Header graphic for print
EB-5 Insights Where Government Policies and Business Realities Converge

Immigrant Entrepreneurship: An American Success Story

Posted in EB-5, EB-5 Investment

On June 4, 2019, the Kenan Institute released a timely policy brief, “Immigrant Entrepreneurship: An American Success Story,” on the value of highly skilled and motivated foreign entrepreneurs to the U.S. economy. The brief states, “When looking at the founding of the United States’ largest startups…[t]he immigrant-founded startups employ an average of more than 1,200 workers each, and have collective values of $248 billion.”

This brief follows a March 2019 comprehensive analysis of the EB-5 immigrant investor programs for fiscal years 2014 and 2015. According to the March release,

The study, prepared by Economic & Policy Resources, Inc. (EPR), estimated the economic benefits and job creation contributions of all EB-5 regional center projects that were active in federal fiscal years 2014 and 2015 using the most geographically robust methodology employed to date and a comprehensive EB-5 regional center project activity data set supplied by IIUSA. The study also showed that the regional center program contributed more than $23 billion in labor income to the U.S. economy and resulted in nearly $55 billion—or 3 percent—added to U.S. economic output.

‘Economic activity and job creation effects of this scale represent a call to the EB-5 industry and legislative policymakers to take action,’ said Jeffrey Carr, one of the report’s co-authors and President of EPR. ‘Absent that action, the economic contributions quantified in this study will merely represent “lost opportunity” for the U.S. economy. Tens of billions of future foreign investment dollars and hundreds of thousands of new U.S. job opportunities hang in the balance.’ Robert Chase, Senior Economist at EPR, was the report’s other co-author.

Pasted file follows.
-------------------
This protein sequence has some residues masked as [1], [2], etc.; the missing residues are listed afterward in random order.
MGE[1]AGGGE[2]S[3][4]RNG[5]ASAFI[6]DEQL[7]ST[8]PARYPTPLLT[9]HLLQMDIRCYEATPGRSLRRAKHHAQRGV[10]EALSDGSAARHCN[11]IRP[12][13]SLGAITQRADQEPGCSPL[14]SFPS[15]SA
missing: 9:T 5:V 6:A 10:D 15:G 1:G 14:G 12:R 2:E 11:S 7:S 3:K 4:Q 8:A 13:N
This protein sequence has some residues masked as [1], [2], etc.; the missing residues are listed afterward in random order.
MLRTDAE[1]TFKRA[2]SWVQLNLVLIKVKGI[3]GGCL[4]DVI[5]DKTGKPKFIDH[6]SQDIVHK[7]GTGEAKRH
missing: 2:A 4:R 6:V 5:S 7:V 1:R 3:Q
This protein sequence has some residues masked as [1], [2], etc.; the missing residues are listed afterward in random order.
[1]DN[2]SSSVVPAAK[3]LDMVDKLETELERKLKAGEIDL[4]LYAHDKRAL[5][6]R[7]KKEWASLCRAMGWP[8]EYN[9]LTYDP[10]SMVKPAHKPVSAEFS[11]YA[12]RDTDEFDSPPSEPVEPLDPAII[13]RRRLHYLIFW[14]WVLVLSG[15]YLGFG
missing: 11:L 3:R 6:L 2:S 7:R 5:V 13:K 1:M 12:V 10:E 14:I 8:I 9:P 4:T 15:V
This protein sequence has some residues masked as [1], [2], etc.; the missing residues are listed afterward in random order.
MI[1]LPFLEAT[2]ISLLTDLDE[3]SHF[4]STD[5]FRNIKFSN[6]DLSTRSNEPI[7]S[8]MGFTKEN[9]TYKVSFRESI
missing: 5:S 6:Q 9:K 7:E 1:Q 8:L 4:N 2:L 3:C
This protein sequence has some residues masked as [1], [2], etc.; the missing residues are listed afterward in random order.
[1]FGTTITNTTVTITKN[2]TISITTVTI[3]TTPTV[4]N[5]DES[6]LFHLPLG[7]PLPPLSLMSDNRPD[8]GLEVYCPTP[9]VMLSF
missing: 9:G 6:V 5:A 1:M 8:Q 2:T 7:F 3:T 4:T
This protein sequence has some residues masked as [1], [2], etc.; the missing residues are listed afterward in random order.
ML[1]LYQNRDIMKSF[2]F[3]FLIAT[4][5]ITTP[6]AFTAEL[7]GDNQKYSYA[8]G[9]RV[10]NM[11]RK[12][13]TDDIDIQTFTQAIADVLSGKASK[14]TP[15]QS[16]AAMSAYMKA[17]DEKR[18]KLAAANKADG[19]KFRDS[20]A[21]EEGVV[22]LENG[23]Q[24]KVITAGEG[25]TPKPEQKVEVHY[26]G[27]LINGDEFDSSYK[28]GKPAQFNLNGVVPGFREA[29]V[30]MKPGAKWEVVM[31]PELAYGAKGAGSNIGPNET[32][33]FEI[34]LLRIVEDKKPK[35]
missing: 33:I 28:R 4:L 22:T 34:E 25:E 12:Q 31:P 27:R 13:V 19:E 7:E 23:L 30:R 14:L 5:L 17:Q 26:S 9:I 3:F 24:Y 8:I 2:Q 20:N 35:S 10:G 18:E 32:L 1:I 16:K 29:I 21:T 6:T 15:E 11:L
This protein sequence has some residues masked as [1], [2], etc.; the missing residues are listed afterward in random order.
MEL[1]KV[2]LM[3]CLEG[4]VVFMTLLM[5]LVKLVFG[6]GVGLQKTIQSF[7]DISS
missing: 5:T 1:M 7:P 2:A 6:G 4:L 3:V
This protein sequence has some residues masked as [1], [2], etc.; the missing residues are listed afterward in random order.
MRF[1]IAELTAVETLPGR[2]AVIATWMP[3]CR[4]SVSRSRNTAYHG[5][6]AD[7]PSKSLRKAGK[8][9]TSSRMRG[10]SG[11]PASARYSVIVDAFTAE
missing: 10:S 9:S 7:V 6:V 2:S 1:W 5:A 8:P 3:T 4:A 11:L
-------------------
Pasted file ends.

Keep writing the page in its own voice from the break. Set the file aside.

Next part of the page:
The Kenan Institute brief concludes by encouraging U.S. policies, such as EB-5, to attract global entrepreneurs:

Despite the empirical evidence that high-skilled immigrants contribute significant value to the U.S. economy, major hurdles exist for them to obtain visas that allow for starting new ventures. In the current era of global talent competition, we suggest that there are specific policies that the United States can implement to lower barriers for immigrant entrepreneurs, benefit from high-skilled immigrants and foster associated entrepreneurial economic growth.

For more on EB-5 and job creation, click here.

For more on EB-5 and the economy, click here.